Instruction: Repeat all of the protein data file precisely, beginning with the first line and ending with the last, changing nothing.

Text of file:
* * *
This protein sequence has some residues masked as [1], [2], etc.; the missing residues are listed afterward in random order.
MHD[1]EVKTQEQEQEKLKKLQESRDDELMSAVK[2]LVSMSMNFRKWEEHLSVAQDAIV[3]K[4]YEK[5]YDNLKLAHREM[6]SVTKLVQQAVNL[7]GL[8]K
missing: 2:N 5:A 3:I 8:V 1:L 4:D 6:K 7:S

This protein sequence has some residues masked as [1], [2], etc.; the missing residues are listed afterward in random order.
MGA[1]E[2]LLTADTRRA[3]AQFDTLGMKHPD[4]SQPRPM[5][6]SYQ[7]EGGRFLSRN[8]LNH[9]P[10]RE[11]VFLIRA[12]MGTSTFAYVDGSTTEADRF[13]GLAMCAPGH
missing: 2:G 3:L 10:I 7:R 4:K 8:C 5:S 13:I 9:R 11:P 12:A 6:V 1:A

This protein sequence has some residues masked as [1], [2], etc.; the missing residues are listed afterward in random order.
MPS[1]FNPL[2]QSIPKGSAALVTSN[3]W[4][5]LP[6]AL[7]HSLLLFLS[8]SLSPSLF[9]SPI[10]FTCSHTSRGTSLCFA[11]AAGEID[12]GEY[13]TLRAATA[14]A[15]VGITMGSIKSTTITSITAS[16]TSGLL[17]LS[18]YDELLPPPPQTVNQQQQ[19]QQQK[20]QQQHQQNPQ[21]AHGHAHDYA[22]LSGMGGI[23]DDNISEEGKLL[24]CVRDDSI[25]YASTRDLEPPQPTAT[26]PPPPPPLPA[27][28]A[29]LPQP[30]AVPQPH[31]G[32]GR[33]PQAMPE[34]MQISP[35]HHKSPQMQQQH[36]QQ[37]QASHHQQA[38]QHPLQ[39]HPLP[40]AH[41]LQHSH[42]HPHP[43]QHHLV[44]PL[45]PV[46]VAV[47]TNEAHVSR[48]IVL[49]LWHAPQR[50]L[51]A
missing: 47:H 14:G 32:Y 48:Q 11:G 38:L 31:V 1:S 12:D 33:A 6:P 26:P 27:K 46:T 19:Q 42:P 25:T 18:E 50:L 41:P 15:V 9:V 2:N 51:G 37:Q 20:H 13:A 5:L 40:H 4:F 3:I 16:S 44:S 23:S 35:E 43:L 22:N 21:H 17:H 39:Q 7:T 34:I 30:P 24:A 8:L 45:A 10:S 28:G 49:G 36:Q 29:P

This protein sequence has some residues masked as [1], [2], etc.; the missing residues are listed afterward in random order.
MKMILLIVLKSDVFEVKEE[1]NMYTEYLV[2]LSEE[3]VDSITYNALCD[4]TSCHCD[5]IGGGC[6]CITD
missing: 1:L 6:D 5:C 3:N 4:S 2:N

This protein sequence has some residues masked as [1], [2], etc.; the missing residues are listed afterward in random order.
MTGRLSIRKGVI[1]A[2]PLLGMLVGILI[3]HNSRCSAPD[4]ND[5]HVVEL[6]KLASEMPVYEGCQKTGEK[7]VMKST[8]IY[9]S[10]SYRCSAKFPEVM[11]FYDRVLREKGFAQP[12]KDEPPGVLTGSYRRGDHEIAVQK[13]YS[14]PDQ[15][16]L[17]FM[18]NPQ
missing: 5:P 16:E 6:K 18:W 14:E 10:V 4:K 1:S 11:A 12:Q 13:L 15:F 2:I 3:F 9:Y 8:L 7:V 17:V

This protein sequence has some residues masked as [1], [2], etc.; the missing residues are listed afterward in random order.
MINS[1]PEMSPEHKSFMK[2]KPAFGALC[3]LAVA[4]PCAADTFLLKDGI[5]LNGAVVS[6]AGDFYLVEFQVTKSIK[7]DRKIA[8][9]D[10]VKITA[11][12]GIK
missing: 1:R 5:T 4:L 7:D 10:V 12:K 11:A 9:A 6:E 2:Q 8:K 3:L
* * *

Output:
This protein sequence has some residues masked as [1], [2], etc.; the missing residues are listed afterward in random order.
MHD[1]EVKTQEQEQEKLKKLQESRDDELMSAVK[2]LVSMSMNFRKWEEHLSVAQDAIV[3]K[4]YEK[5]YDNLKLAHREM[6]SVTKLVQQAVNL[7]GL[8]K
missing: 2:N 5:A 3:I 8:V 1:L 4:D 6:K 7:S

This protein sequence has some residues masked as [1], [2], etc.; the missing residues are listed afterward in random order.
MGA[1]E[2]LLTADTRRA[3]AQFDTLGMKHPD[4]SQPRPM[5][6]SYQ[7]EGGRFLSRN[8]LNH[9]P[10]RE[11]VFLIRA[12]MGTSTFAYVDGSTTEADRF[13]GLAMCAPGH
missing: 2:G 3:L 10:I 7:R 4:K 8:C 5:S 13:I 9:R 11:P 12:A 6:V 1:A

This protein sequence has some residues masked as [1], [2], etc.; the missing residues are listed afterward in random order.
MPS[1]FNPL[2]QSIPKGSAALVTSN[3]W[4][5]LP[6]AL[7]HSLLLFLS[8]SLSPSLF[9]SPI[10]FTCSHTSRGTSLCFA[11]AAGEID[12]GEY[13]TLRAATA[14]A[15]VGITMGSIKSTTITSITAS[16]TSGLL[17]LS[18]YDELLPPPPQTVNQQQQ[19]QQQK[20]QQQHQQNPQ[21]AHGHAHDYA[22]LSGMGGI[23]DDNISEEGKLL[24]CVRDDSI[25]YASTRDLEPPQPTAT[26]PPPPPPLPA[27][28]A[29]LPQP[30]AVPQPH[31]G[32]GR[33]PQAMPE[34]MQISP[35]HHKSPQMQQQH[36]QQ[37]QASHHQQA[38]QHPLQ[39]HPLP[40]AH[41]LQHSH[42]HPHP[43]QHHLV[44]PL[45]PV[46]VAV[47]TNEAHVSR[48]IVL[49]LWHAPQR[50]L[51]A
missing: 47:H 14:G 32:Y 48:Q 11:G 38:L 31:V 1:S 12:D 33:A 6:P 26:P 27:K 46:T 19:Q 42:P 25:T 18:E 50:L 41:P 15:V 9:V 2:N 51:G 37:Q 20:H 13:A 5:L 40:H 4:F 3:I 16:S 44:S 23:S 35:E 43:L 22:N 21:H 17:H 39:Q 7:T 34:I 30:P 24:A 8:L 45:A 10:S 28:G 49:G 36:Q 29:P

This protein sequence has some residues masked as [1], [2], etc.; the missing residues are listed afterward in random order.
MKMILLIVLKSDVFEVKEE[1]NMYTEYLV[2]LSEE[3]VDSITYNALCD[4]TSCHCD[5]IGGGC[6]CITD
missing: 1:L 6:D 5:C 3:N 4:S 2:N

This protein sequence has some residues masked as [1], [2], etc.; the missing residues are listed afterward in random order.
MTGRLSIRKGVI[1]A[2]PLLGMLVGILI[3]HNSRCSAPD[4]ND[5]HVVEL[6]KLASEMPVYEGCQKTGEK[7]VMKST[8]IY[9]S[10]SYRCSAKFPEVM[11]FYDRVLREKGFAQP[12]KDEPPGVLTGSYRRGDHEIAVQK[13]YS[14]PDQ[15][16]L[17]FM[18]NPQ
missing: 5:P 16:E 6:K 18:W 14:E 10:V 4:K 1:S 11:A 12:Q 13:L 15:F 2:I 3:F 9:Y 8:L 7:V 17:V

This protein sequence has some residues masked as [1], [2], etc.; the missing residues are listed afterward in random order.
MINS[1]PEMSPEHKSFMK[2]KPAFGALC[3]LAVA[4]PCAADTFLLKDGI[5]LNGAVVS[6]AGDFYLVEFQVTKSIK[7]DRKIA[8][9]D[10]VKITA[11][12]GIK
missing: 1:R 5:T 4:L 7:D 10:V 12:K 11:A 9:A 6:E 2:Q 8:K 3:L